The two talent specs are incredibly similar, there’s just 4 more points in the beastmaster tree.  There are a few key talents for PvE that both specs share, and some that are unique to the beastmaster tree due to the extra 4 points you can get via the Beast Mastery talent for all the beastmaster hunters out there.

Now, as all of you know, there are a few things to keep in mind when speccing for PvE DPS: Damage, Survivability, and more Damage.  But without being redundant, we’re sticking to Damage and Survivability, both of which have to be consistent and/or controllable to be effective.  This is the truth for anything DPS related, so all you other classes can learn something here too!

So, let’s take a look at our talent tree, and see if it follows our recipe for destruction!

Cobra Reflexes
: A straight up increase to attack speed.  Nothing odd or strange about this talent being here, so let’s move right along.

Spiked Collar: 9% Increase to all damage done.  I shouldn’t explain this, but this is indeed a pure DPS upgrade.  Take it, love, live it, smell it, and take it again 2 more times ’til you have 3 ranks in it.  Just do it, and never look back.  You’ll thank me.

Spider’s Bite: 9% increased chance to critically hit.  Take a look at Spiked Collar.  Put what I typed there down here.  Learn to love again, and have a happy life.  Take everything in moderation… except this talent.  Full 3/3 here.

Rabid: This too is a pure DPS upgrade.  Although it isn’t constant, it’s damn well close.  With an uptime of 20 seconds and a cooldown of 45-31.5 seconds(it’s shorter if you are a Beastmaster with Longevity!), this ability only has a down-time of 25-11.5 seconds.  That’s next to nothing! So, another must have talent for PvE DPS.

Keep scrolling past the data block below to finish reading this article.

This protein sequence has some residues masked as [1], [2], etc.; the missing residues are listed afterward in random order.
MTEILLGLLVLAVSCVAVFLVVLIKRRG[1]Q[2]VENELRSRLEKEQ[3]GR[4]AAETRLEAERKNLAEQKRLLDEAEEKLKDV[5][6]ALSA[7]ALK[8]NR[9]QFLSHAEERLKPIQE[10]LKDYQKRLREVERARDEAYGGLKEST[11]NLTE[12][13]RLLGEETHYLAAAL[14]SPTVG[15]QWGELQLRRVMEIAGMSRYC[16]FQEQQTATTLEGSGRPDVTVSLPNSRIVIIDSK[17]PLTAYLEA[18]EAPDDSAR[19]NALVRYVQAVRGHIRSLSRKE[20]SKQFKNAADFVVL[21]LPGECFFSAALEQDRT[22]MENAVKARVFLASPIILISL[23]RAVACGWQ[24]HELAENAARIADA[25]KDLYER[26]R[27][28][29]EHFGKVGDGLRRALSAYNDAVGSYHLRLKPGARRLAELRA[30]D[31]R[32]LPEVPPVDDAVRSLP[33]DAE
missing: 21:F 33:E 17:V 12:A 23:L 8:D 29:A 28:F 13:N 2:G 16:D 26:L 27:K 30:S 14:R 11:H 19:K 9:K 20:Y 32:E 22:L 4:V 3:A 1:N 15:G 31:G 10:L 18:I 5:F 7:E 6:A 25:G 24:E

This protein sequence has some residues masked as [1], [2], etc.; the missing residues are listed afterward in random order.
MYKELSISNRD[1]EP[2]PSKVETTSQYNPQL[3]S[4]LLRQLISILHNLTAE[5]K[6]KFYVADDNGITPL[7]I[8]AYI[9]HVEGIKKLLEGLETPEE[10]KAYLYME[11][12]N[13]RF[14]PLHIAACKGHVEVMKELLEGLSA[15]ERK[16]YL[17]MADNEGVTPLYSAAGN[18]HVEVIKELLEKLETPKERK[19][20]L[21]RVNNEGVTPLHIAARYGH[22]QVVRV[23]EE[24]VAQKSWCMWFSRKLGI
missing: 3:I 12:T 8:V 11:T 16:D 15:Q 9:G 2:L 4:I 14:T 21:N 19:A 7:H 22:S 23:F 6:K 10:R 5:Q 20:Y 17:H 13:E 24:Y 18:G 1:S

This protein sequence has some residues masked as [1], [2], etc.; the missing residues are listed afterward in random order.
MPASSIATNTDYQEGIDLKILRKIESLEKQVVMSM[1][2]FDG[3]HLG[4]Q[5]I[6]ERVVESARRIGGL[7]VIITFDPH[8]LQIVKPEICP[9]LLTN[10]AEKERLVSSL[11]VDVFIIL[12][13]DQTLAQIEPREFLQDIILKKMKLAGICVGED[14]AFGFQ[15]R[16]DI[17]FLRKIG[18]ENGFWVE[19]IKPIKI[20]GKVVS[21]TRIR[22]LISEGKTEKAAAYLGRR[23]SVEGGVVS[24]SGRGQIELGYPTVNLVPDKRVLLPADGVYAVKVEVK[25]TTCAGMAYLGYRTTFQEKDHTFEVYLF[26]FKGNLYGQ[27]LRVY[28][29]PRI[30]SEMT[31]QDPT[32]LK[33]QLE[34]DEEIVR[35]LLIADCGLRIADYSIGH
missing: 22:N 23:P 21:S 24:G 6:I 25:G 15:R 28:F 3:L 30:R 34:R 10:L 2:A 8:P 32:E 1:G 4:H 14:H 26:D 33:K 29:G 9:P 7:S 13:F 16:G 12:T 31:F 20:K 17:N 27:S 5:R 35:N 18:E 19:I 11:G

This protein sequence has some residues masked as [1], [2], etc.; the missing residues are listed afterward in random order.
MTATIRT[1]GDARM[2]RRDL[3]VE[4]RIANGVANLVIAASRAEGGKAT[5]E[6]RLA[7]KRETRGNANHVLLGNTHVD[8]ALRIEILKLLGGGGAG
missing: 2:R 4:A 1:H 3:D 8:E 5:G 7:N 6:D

Call of the Wild: Now, this is a different story.  This is hardly constant at all! It lasts 20 seconds, but the cooldown is a whopping 5-3.5 minutes! So why is this in a PvE DPS build if it isn’t constant? Because you can control this.  It’s not a random proc, it’s not a stroke of luck.  This is an ability which takes skill to use at the right time, and not just willy nilly all over the place.  For PvE DPS, that’s perfect! There will be times where you need to “burn” the boss, or when you need a hefty DPS boost.  This ability does both of these perfectly.  Just don’t waste it on trash, because then you’re doing it wrong(The only time this would be acceptable is if you’re about to die and you can salvage wipe by killing a certain trash mob.  Otherwise, save it for the bosses).

Shark Attack: Although not as splendiferous as Spiked Collar, Shark Attack still gives a 6% increase to all damage done, making this talent another 2 delicious ranks of damage that you can have and hold ’til death do you part.

Except all you non-beastmasters.  You guys are like those kids who sit at the table and don’t eat their dinner, waiting to get cake instead.

Half of Wild Hunt: The +20% increase to your pet’s attack power inheritance is a big help for DPS!.. but you non-beastmasters can’t get more than one rank in this.  See, this is the cake, but because everyone else ate their dinner, we get more cake.  *raspberry*